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In A City Called Heaven, Robert M. Marovich follows gospel music from early hymns and camp meetings through its growth into the sanctified soundtrack of the city's mainline black Protestant churches. Marovich mines print media, ephemera, and hours of interviews with artists, ministers, and historians--as well as relatives and friends of gospel pioneers--to recover forgotten singers, musicians, songwriters, and industry leaders. He also examines the entrepreneurial spirit that fueled gospel music's rise to popularity and granted social mobility to a number of its practitioners. As Marovich shows, the music expressed a yearning for freedom from earthly pains, racial prejudice, and life's hardships. Yet it also helped give voice to a people--and lift a nation.
A City Called Heaven celebrates a sound too mighty and too joyous for even church walls to hold.
About the Author
Robert M. Marovich hosts "Gospel Memories" on Chicago's WLUW 88.7 FM and is founder and editor-in-chief of The Journal of Gospel Music, www.journalofgospelmusic.com.
"Opens a window on an important part of 20th-century Americana that has been little explored heretofore."--Library Journal
“[An] exhaustively researched history of this important Chicago musical export. . . . Here, in Marovich's important work, are the lesser-known stories of the originators who created a wholly original sound of holiness in Chicago that reverberates today”—Chicago Tribune
"A City Called Heaven is a valuable resource that points to the many voices that were important to the success of gospel music. With his text, Marovich extends an invitation to readers and gospel music lovers to celebrate the beautiful and spirit-filled contributions of those who paved the gospel highway from Chicago to heaven and back."--Black Grooves
"Robert Marovich's magisterial account explores how the encounter with urban life infused gospel music with blues and jazz, without displacing old habits of ecstatic worship brought from African and baptized by encountering Christianity."--Milwaukee Shepherd Express
“An impressive, comprehensive combination history, anthology and analysis of black gospel music.A City Called Heaven — Chicago And The Birth Of Gospel Music blends interviews, character studies, rare photographs and numerous magnificent stories and encounters to provide readers with a wide-ranging look at this vital, constantly evolving idiom.”-Nashville Scene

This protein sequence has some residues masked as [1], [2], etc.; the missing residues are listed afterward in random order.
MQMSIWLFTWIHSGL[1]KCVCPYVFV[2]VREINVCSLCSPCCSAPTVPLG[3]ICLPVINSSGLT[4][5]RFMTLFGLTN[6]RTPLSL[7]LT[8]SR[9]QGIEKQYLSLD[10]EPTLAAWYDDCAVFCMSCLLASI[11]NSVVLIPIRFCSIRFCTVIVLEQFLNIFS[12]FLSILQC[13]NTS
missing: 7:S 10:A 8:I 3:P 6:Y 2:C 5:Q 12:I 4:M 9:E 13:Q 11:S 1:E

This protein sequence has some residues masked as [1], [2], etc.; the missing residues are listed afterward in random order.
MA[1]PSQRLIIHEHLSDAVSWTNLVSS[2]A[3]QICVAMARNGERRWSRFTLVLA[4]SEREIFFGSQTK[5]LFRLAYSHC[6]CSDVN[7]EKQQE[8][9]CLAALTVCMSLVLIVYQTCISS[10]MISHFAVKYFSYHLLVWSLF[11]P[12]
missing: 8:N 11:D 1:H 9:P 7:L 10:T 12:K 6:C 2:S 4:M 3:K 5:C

"A truly major contribution to the history of African-American music."--Blues and Rhythm
"A labor of love. . . . Marovich's book is indispensable music knowledge and a welcome statement on Chicago's cultural legacy."--Popmatters
"A thoroughly researched, dynamic account of gospel music's history in Chicago over five decades. . . . A riveting narrative."--Newcity
"No American metropolis played as mammoth of a role in the development of African-American gospel music as Chicago. And no book has ever examined that complicated movement in such an expansive manner as A City Called Heaven. There's an incredible amount of information packed into its pages; by the time you finish this work, you'll possess extensive insight into the Windy City's sacred music history that simply wasn't available prior to this under one binding."--ARSC Journal
"In A City Called Heaven: Chicago and the Birth of Gospel Music Bob Marovich ploughs deep and wide to connect all of Gospel's variant threads from the late nineteenth through the early twenty-first centuries. . . . Its beauty and practicality as a definitive reference source on Gospel music lies in the book's additional depth, in the attention also given to the unique contributions of countless small and medium-sized players and their accompanying details. . . . A City Called Heaven is a Bible of where Gospel and has been, where it's going, and who's been at the wheel in a century of melding and shaping. An essential new reference."--Chicago Book Review
"In A City Called Heaven: Chicago and the Birth of Gospel Music, Robert M. Marovich offers a discerning look at the role of this city on the genre's development. . . . For recovering rich insight from these sources, Marovich deserves great praise for this timely study. . . . An impressive achievement, and is most worthy of a detailed reading."--Journal of Folklore Research
"A thoroughly and richly drawn history. . . . Marovich has produced an important work that will reward both fans of and serious researchers of gospel music."--Journal of the Illinois State Historical Society
"Marovich uses gospel music in Chicago to show how genre and urban historiography can be combined with one another because the needs and constraints of life in the city ultimately led to the development of a music as a spiritual counterbalance."--Jazzinstitut